Rhythm and Blues: Changing the Clock to Breakthrough in Bipolar Disorder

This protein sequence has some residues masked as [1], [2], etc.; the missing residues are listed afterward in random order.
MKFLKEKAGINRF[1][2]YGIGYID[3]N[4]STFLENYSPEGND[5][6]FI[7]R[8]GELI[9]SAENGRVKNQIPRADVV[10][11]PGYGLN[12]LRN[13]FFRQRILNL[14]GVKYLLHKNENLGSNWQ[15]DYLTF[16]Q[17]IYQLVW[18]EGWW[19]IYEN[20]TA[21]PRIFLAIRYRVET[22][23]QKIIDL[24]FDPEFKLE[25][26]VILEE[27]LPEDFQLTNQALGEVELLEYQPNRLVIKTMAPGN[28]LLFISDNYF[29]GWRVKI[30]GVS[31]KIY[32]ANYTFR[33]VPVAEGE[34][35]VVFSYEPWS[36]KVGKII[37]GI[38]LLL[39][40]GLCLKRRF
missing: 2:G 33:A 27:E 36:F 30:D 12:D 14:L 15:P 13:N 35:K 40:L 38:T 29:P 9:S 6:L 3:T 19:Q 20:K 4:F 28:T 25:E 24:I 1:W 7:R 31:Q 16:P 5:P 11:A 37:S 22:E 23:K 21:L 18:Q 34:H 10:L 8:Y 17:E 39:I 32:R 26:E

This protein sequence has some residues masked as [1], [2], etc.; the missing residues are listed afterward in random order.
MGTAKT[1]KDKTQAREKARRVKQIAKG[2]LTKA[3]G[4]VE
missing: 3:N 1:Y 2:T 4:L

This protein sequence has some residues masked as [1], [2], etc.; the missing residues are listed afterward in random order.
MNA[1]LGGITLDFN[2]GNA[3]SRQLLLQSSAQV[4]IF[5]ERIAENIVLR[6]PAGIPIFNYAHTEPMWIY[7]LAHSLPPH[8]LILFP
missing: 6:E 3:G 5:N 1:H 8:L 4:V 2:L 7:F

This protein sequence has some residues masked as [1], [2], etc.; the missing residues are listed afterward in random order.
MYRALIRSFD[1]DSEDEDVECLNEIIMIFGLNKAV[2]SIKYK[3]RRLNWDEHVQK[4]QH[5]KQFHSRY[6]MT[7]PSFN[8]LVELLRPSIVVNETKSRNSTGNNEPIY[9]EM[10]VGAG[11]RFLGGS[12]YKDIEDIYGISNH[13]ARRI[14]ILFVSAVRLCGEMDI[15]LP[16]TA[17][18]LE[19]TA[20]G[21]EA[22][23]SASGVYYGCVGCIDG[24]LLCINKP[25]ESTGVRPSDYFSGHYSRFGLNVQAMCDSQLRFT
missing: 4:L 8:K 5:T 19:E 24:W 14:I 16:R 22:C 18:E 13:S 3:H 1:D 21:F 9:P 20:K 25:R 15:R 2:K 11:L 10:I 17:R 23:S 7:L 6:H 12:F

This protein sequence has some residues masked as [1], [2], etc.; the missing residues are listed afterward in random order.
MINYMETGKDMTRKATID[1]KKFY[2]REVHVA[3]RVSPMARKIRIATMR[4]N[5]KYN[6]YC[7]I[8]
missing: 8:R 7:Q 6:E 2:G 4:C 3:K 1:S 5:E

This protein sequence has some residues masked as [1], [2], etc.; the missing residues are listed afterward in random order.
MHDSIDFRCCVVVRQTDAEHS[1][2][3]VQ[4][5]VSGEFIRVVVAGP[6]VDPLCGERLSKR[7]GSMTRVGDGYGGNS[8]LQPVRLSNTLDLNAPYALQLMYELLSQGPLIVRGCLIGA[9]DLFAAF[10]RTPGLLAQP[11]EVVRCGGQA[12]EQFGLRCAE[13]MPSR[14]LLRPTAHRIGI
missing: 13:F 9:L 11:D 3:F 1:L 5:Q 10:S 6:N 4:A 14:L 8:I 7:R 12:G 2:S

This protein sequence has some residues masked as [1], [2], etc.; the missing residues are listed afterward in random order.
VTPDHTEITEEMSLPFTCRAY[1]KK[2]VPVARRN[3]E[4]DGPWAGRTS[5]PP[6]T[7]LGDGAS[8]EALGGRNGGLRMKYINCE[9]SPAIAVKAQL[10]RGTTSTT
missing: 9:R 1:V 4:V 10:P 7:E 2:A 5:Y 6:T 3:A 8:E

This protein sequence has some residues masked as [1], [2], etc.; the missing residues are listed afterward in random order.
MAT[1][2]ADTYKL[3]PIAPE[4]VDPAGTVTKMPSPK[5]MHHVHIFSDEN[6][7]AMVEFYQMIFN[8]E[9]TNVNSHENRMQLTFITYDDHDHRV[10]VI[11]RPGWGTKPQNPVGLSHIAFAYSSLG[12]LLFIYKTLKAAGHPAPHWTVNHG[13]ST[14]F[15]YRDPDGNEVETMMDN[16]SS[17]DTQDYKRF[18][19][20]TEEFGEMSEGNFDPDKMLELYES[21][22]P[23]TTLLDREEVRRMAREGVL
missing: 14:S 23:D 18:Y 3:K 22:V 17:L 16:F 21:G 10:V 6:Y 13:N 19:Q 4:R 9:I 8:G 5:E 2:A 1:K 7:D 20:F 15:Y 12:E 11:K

Circadian rhythm disruption, as marked by circadian rhythm variability, eveningness (i.e., preference for later sleep timing), and delayed sleep-wake phase disorder (DSPD, characterized by eveningness) are common among adults with bipolar disorder. Importantly, DSPD, eveningness, and circadian rhythm variability are the most robust predictors of a poorer clinical course in bipolar disorder, including greater functional impairment and relapse to mood episodes across 1-5 years. Efficacious therapies such as Interpersonal and Social Rhythms Therapy (IPSRT) seek to improve outcomes in BD by indirectly targeting the circadian system through stabilization of social rhythms. In this project, we build vertically upon IPSRT by testing the mechanisms of a strategic intervention that directly targets the circadian system disruptions observed in BD—low-dose afternoon supplemental melatonin plus time in bed scheduling. With demonstrated efficacy for DSPD, this strategic intervention is low-burden to person, stabilizes dysregulated sleep patterns, improves sleep, increases morningness, and normalizes circadian timing. We will complete a randomized controlled trial of low-dose afternoon melatonin plus time in bed scheduling relative to control (sleep hygiene education plus placebo pill) for DSPD in adults with bipolar disorder and clinically significant depressive symptoms to determine its engagement of the novel mechanistic target of circadian timing. Specific aims are as follows: AIM 1: Determine the effect of low-dose afternoon melatonin plus time in bed scheduling vs. sleep hygiene education plus placebo pill on the primary mechanistic probe of circadian timing as measured by the gold-standard biomarker, dim light melatonin onset (DLMO); AIM 2: Evaluate DLMO advance as a predictor of change in depression symptoms (self-reported and Ecological Momentary Assessment, EMA); Evaluate exploratory mechanisms (increase in morningness and reduction in sleep variability) as predictors of reduction in depression symptoms (self-reported and EMA); AIM 3. Evaluate DLMO advance as a predictor of exploratory outcomes (total sleep time, sleep-related impairment, mania symptoms). This study is led by Dr. Sarah Sperry with collaborating researchers Dr. Leslie Swanson and Dr. Helen Burgess